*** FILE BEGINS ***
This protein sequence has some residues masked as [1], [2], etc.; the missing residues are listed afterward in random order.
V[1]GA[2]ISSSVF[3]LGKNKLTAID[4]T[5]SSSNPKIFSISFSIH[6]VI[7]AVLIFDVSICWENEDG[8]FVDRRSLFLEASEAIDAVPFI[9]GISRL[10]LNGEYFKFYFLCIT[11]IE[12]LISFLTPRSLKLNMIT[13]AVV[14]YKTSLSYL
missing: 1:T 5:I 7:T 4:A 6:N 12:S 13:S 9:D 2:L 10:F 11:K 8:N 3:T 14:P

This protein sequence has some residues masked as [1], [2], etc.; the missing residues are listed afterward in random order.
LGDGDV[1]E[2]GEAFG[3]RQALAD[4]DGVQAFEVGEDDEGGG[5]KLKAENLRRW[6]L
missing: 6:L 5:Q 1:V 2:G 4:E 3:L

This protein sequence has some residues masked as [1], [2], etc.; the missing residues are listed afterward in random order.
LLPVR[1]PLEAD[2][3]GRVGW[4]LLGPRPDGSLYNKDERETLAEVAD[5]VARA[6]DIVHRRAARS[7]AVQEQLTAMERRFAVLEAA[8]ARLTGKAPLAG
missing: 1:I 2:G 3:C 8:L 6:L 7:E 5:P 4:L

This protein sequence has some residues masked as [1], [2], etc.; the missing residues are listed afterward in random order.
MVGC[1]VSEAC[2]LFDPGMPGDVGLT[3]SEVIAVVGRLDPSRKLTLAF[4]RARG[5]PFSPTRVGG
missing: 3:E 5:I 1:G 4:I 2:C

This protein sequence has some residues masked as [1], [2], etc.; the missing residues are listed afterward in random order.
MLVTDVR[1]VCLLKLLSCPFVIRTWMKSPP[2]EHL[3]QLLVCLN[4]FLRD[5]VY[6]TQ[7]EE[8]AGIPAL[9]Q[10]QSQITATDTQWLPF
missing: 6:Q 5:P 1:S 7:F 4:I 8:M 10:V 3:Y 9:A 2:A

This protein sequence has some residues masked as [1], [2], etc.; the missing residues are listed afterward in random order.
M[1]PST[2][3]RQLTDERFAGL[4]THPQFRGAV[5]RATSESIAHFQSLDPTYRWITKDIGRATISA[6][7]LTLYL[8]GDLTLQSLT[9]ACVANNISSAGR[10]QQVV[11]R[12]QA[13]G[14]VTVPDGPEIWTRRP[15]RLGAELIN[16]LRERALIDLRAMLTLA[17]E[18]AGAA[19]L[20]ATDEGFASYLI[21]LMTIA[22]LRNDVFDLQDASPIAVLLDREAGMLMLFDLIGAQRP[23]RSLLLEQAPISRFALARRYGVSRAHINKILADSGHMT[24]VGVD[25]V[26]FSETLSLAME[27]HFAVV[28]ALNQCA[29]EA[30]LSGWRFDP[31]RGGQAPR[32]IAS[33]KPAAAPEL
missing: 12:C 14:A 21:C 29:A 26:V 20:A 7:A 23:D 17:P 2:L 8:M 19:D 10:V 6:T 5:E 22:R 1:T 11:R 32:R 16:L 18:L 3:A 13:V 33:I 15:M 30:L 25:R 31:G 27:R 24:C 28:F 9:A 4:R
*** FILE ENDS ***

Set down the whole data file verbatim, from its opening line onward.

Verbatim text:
This protein sequence has some residues masked as [1], [2], etc.; the missing residues are listed afterward in random order.
V[1]GA[2]ISSSVF[3]LGKNKLTAID[4]T[5]SSSNPKIFSISFSIH[6]VI[7]AVLIFDVSICWENEDG[8]FVDRRSLFLEASEAIDAVPFI[9]GISRL[10]LNGEYFKFYFLCIT[11]IE[12]LISFLTPRSLKLNMIT[13]AVV[14]YKTSLSYL
missing: 1:T 5:I 7:T 4:A 6:N 12:S 13:S 9:D 2:L 10:F 11:K 8:N 3:T 14:P

This protein sequence has some residues masked as [1], [2], etc.; the missing residues are listed afterward in random order.
LGDGDV[1]E[2]GEAFG[3]RQALAD[4]DGVQAFEVGEDDEGGG[5]KLKAENLRRW[6]L
missing: 6:L 5:Q 1:V 2:G 4:E 3:L

This protein sequence has some residues masked as [1], [2], etc.; the missing residues are listed afterward in random order.
LLPVR[1]PLEAD[2][3]GRVGW[4]LLGPRPDGSLYNKDERETLAEVAD[5]VARA[6]DIVHRRAARS[7]AVQEQLTAMERRFAVLEAA[8]ARLTGKAPLAG
missing: 1:I 2:G 3:C 8:L 6:L 7:E 5:P 4:L

This protein sequence has some residues masked as [1], [2], etc.; the missing residues are listed afterward in random order.
MVGC[1]VSEAC[2]LFDPGMPGDVGLT[3]SEVIAVVGRLDPSRKLTLAF[4]RARG[5]PFSPTRVGG
missing: 3:E 5:I 1:G 4:I 2:C

This protein sequence has some residues masked as [1], [2], etc.; the missing residues are listed afterward in random order.
MLVTDVR[1]VCLLKLLSCPFVIRTWMKSPP[2]EHL[3]QLLVCLN[4]FLRD[5]VY[6]TQ[7]EE[8]AGIPAL[9]Q[10]QSQITATDTQWLPF
missing: 6:Q 5:P 1:S 7:F 4:I 8:M 10:V 3:Y 9:A 2:A

This protein sequence has some residues masked as [1], [2], etc.; the missing residues are listed afterward in random order.
M[1]PST[2][3]RQLTDERFAGL[4]THPQFRGAV[5]RATSESIAHFQSLDPTYRWITKDIGRATISA[6][7]LTLYL[8]GDLTLQSLT[9]ACVANNISSAGR[10]QQVV[11]R[12]QA[13]G[14]VTVPDGPEIWTRRP[15]RLGAELIN[16]LRERALIDLRAMLTLA[17]E[18]AGAA[19]L[20]ATDEGFASYLI[21]LMTIA[22]LRNDVFDLQDASPIAVLLDREAGMLMLFDLIGAQRP[23]RSLLLEQAPISRFALARRYGVSRAHINKILADSGHMT[24]VGVD[25]V[26]FSETLSLAME[27]HFAVV[28]ALNQCA[29]EA[30]LSGWRFDP[31]RGGQAPR[32]IAS[33]KPAAAPEL
missing: 12:C 14:A 21:C 29:A 26:V 20:A 7:A 23:D 17:P 2:L 8:M 19:D 10:V 6:T 5:E 22:R 1:T 11:R 32:R 16:L 18:L 3:A 13:V 33:I 15:M 30:L 25:R 31:G 27:R 24:C 28:F 9:A 4:R